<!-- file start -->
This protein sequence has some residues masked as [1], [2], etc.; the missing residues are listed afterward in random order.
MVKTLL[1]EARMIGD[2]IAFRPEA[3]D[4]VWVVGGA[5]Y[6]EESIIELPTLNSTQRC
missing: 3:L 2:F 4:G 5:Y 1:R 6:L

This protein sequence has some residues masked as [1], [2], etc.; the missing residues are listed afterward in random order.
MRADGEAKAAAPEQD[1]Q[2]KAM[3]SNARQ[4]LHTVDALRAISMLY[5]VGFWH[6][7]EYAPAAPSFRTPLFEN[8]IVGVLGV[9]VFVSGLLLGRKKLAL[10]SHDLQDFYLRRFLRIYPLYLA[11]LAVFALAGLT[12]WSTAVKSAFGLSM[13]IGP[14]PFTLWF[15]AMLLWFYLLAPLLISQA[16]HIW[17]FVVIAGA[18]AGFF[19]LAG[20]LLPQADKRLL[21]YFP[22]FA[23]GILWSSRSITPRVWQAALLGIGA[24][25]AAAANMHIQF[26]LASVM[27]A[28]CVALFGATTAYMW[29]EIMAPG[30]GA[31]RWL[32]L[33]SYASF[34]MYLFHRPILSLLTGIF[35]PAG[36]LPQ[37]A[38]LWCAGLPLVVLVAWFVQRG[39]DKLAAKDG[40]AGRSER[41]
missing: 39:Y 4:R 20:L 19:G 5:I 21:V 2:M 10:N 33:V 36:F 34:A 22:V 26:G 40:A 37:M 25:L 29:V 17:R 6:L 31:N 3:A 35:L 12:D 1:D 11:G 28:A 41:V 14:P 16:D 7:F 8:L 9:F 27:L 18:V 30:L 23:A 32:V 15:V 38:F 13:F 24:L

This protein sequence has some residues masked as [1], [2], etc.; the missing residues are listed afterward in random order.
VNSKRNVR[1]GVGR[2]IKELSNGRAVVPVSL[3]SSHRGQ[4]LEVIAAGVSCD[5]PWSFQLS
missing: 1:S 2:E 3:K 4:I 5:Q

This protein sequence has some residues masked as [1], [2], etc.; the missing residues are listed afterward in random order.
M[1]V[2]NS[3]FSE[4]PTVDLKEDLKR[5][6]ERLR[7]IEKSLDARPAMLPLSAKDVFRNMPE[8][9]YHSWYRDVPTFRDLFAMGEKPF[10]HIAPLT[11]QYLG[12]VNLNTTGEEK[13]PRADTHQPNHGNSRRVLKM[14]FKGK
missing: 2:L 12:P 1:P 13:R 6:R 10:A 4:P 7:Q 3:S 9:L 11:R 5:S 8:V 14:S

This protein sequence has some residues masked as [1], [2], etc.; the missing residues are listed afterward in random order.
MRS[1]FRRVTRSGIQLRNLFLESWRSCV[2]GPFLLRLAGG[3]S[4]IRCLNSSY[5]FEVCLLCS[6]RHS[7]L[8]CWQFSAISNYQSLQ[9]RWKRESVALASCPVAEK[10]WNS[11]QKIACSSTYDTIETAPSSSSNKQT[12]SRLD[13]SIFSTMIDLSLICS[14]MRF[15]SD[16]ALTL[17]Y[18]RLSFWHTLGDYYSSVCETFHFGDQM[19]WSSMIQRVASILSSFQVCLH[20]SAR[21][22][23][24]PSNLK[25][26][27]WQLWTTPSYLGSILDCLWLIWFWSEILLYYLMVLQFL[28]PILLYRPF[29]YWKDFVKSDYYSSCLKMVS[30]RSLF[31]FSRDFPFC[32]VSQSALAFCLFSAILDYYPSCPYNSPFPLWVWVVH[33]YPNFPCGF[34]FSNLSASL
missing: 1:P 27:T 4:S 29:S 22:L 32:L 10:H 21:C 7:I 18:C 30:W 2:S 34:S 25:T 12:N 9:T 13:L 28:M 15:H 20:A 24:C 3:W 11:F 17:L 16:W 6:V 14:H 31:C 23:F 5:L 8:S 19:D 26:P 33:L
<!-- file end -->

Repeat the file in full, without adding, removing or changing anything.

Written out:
This protein sequence has some residues masked as [1], [2], etc.; the missing residues are listed afterward in random order.
MVKTLL[1]EARMIGD[2]IAFRPEA[3]D[4]VWVVGGA[5]Y[6]EESIIELPTLNSTQRC
missing: 3:L 2:F 4:G 5:Y 1:R 6:L

This protein sequence has some residues masked as [1], [2], etc.; the missing residues are listed afterward in random order.
MRADGEAKAAAPEQD[1]Q[2]KAM[3]SNARQ[4]LHTVDALRAISMLY[5]VGFWH[6][7]EYAPAAPSFRTPLFEN[8]IVGVLGV[9]VFVSGLLLGRKKLAL[10]SHDLQDFYLRRFLRIYPLYLA[11]LAVFALAGLT[12]WSTAVKSAFGLSM[13]IGP[14]PFTLWF[15]AMLLWFYLLAPLLISQA[16]HIW[17]FVVIAGA[18]AGFF[19]LAG[20]LLPQADKRLL[21]YFP[22]FA[23]GILWSSRSITPRVWQAALLGIGA[24][25]AAAANMHIQF[26]LASVM[27]A[28]CVALFGATTAYMW[29]EIMAPG[30]GA[31]RWL[32]L[33]SYASF[34]MYLFHRPILSLLTGIF[35]PAG[36]LPQ[37]A[38]LWCAGLPLVVLVAWFVQRG[39]DKLAAKDG[40]AGRSER[41]
missing: 39:Y 4:R 20:L 19:G 5:I 21:V 2:M 10:N 33:V 36:F 34:A 22:V 26:G 40:A 37:M 25:L 29:V 17:R 6:L 31:N 3:A 35:L 12:D 1:D 11:G 28:A 41:V 14:P 16:D 7:F 8:L 9:F 27:L 18:V 30:L 23:A 32:V 15:V 38:F 13:F 24:L

This protein sequence has some residues masked as [1], [2], etc.; the missing residues are listed afterward in random order.
VNSKRNVR[1]GVGR[2]IKELSNGRAVVPVSL[3]SSHRGQ[4]LEVIAAGVSCD[5]PWSFQLS
missing: 1:S 2:E 3:K 4:I 5:Q

This protein sequence has some residues masked as [1], [2], etc.; the missing residues are listed afterward in random order.
M[1]V[2]NS[3]FSE[4]PTVDLKEDLKR[5][6]ERLR[7]IEKSLDARPAMLPLSAKDVFRNMPE[8][9]YHSWYRDVPTFRDLFAMGEKPF[10]HIAPLT[11]QYLG[12]VNLNTTGEEK[13]PRADTHQPNHGNSRRVLKM[14]FKGK
missing: 2:L 12:P 1:P 13:R 6:R 10:A 4:P 7:Q 3:S 9:L 11:R 5:S 8:V 14:S

This protein sequence has some residues masked as [1], [2], etc.; the missing residues are listed afterward in random order.
MRS[1]FRRVTRSGIQLRNLFLESWRSCV[2]GPFLLRLAGG[3]S[4]IRCLNSSY[5]FEVCLLCS[6]RHS[7]L[8]CWQFSAISNYQSLQ[9]RWKRESVALASCPVAEK[10]WNS[11]QKIACSSTYDTIETAPSSSSNKQT[12]SRLD[13]SIFSTMIDLSLICS[14]MRF[15]SD[16]ALTL[17]Y[18]RLSFWHTLGDYYSSVCETFHFGDQM[19]WSSMIQRVASILSSFQVCLH[20]SAR[21][22][23][24]PSNLK[25][26][27]WQLWTTPSYLGSILDCLWLIWFWSEILLYYLMVLQFL[28]PILLYRPF[29]YWKDFVKSDYYSSCLKMVS[30]RSLF[31]FSRDFPFC[32]VSQSALAFCLFSAILDYYPSCPYNSPFPLWVWVVH[33]YPNFPCGF[34]FSNLSASL
missing: 1:P 27:T 4:S 29:S 22:L 32:L 10:H 21:C 7:I 18:C 30:W 2:S 34:S 25:T 12:N 9:T 13:L 28:M 15:H 20:A 24:C 3:W 11:F 17:L 16:W 6:V 14:H 31:C 23:F 5:L 8:S 19:D 26:P 33:L